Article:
And in other countries, alternate rails are already shifting towards real-time bank transfers through open-banking frameworks that are emerging in the UK and in India via UPI. UPI grew at over 300% last year and is quickly becoming the dominant force in Indian digital payments.
In the US, real-time ACH payments (RTP) are also expected to have a major impact over the next 5 years, and will be increasingly important for B2B eCommerce spend.
As merchants (especially eComm) sell in international markets, they not only require local acceptance methods, but they also face increasingly challenging data ownership regulations with GDPR and other privacy regulations.
eCommerce is breaking down borders, and we expect marketplaces and platforms like Etsy and Depop to continue to drive the “international local” commerce movement. As this trend continues, merchants and platforms will need more ways to accept payments from consumers in their preferred medium (in many cases local wallets) and disburse funds to sellers in their preferred medium or currency. This requires integrating into multiple PSPs and international payments platforms to provide a holistic suite.
And as international commerce increases, merchants and platforms will face increasingly challenging data management regulations, such as where data is stored or used with GDPR.
Managing orchestration effectively at scale, particularly with increasing complexity around data regulations, is made much easier on modern infrastructure like Kubernetes. In addition, the rise of low / no-code provides massive democratizing effects in orchestration as it allows drag and drop additions of new vendors and for easy updates to rules-engines. Most importantly, no-code unlocks orchestration for the mid-market and SMB, which has previously been underserved and overcharged.
As merchants are hurting with COVID, politicians are increasing the scrutiny on interchange fees and the dominance of the card networks. The massive news last week of Visa’s proposed Plaid acquisition facing major antitrust scrutiny from the Department of Justice should highlight the weight of this sentiment. After all, the Plaid acquisition is another way for Visa to corner the market should RTPs really take off as account validation allows them to capture a take rate on ACH transactions.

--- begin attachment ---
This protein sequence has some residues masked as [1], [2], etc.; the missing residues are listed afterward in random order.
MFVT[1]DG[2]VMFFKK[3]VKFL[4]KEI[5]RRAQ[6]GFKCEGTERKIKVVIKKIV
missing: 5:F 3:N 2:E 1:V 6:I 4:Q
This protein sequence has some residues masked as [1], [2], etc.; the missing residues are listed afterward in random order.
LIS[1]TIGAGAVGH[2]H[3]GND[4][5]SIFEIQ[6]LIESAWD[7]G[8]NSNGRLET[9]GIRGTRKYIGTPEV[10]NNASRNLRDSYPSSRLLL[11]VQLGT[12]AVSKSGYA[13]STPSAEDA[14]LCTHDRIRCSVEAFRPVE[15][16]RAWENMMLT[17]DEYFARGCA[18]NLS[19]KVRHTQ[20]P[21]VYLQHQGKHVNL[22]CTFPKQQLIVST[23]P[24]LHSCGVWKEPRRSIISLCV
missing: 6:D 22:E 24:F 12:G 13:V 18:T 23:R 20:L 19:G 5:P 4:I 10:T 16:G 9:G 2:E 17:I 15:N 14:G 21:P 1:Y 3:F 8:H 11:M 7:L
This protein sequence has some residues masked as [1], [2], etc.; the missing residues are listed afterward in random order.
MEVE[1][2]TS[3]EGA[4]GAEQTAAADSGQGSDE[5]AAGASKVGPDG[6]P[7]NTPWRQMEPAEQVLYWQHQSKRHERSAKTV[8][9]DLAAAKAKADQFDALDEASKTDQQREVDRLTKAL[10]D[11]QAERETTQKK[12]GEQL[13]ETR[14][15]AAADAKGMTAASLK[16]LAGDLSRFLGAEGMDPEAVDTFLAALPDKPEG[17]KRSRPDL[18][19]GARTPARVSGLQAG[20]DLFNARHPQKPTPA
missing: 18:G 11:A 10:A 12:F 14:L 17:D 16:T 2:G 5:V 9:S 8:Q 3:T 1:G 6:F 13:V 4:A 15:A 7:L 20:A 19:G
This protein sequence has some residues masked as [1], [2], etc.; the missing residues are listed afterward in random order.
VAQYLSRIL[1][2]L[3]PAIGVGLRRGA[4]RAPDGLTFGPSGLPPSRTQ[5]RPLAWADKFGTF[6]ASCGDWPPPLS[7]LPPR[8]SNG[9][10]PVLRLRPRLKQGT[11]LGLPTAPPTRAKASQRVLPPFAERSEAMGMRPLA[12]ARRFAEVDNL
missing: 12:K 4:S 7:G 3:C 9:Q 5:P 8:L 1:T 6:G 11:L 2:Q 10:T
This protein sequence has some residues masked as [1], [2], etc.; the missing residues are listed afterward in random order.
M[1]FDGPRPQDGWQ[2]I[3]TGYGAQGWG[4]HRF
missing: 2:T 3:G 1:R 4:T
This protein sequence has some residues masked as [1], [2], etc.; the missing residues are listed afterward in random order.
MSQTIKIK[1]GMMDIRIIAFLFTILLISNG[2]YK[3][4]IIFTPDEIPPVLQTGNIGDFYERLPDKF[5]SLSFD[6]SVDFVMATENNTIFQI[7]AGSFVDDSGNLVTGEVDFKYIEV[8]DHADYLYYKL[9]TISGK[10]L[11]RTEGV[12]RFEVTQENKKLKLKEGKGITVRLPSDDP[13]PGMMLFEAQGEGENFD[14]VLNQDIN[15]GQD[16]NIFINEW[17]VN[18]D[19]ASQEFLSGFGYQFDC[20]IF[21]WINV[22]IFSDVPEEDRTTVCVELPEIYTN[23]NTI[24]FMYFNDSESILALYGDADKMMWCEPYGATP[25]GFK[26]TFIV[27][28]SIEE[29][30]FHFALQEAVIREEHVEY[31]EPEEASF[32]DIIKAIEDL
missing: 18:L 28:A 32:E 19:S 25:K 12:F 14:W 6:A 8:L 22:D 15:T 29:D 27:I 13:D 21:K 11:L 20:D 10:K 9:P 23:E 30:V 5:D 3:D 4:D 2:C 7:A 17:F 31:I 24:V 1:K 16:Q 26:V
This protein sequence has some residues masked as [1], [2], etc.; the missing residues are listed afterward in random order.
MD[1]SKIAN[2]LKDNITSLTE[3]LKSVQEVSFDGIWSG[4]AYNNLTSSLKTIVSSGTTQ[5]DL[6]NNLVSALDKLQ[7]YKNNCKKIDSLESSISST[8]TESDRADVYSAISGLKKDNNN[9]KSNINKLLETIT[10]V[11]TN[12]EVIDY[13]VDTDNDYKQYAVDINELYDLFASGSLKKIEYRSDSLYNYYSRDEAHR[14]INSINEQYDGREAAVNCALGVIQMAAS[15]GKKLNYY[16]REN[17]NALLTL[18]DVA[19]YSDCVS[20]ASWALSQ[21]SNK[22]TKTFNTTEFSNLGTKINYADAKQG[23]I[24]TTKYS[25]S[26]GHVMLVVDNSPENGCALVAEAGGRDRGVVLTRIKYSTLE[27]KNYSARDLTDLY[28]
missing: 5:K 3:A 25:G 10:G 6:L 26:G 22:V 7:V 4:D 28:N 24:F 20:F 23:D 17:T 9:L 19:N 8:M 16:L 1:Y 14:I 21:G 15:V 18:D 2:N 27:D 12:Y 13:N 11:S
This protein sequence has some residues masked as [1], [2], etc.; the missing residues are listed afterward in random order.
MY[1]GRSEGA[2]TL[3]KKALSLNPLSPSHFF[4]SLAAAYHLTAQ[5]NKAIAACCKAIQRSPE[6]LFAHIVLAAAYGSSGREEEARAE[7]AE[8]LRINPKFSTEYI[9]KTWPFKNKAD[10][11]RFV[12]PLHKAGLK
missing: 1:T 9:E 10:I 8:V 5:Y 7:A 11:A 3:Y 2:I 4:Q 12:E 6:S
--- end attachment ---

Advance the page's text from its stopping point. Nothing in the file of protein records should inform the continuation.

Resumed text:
As recently re-elected Senator Dick Durbin relights his decade old fire on interchange fees, payments orchestration will be viewed as welcome innovation. Up until now, the card rails have done their best to prevent routing of payments by charging fees to “detokenize” transactions.. The networks used PCI regulation to become the “tokenizing” party meaning that under the veil of “security” the merchant is unable to tell if a consumer’s payment is even credit or debit, let alone other factors which impact cost for the merchant. But payment security solutions have come a long way in the last decade, and as the heat is turned up again we should expect “detokenization” fees to be re-evaluated and for orchestration to gain further tailwinds.
As payments technology continues to evolve over the next 5 years, keep a close eye on orchestration as we expect momentum to increase and no / low-code platforms to unlock the mid-market and SMB segment.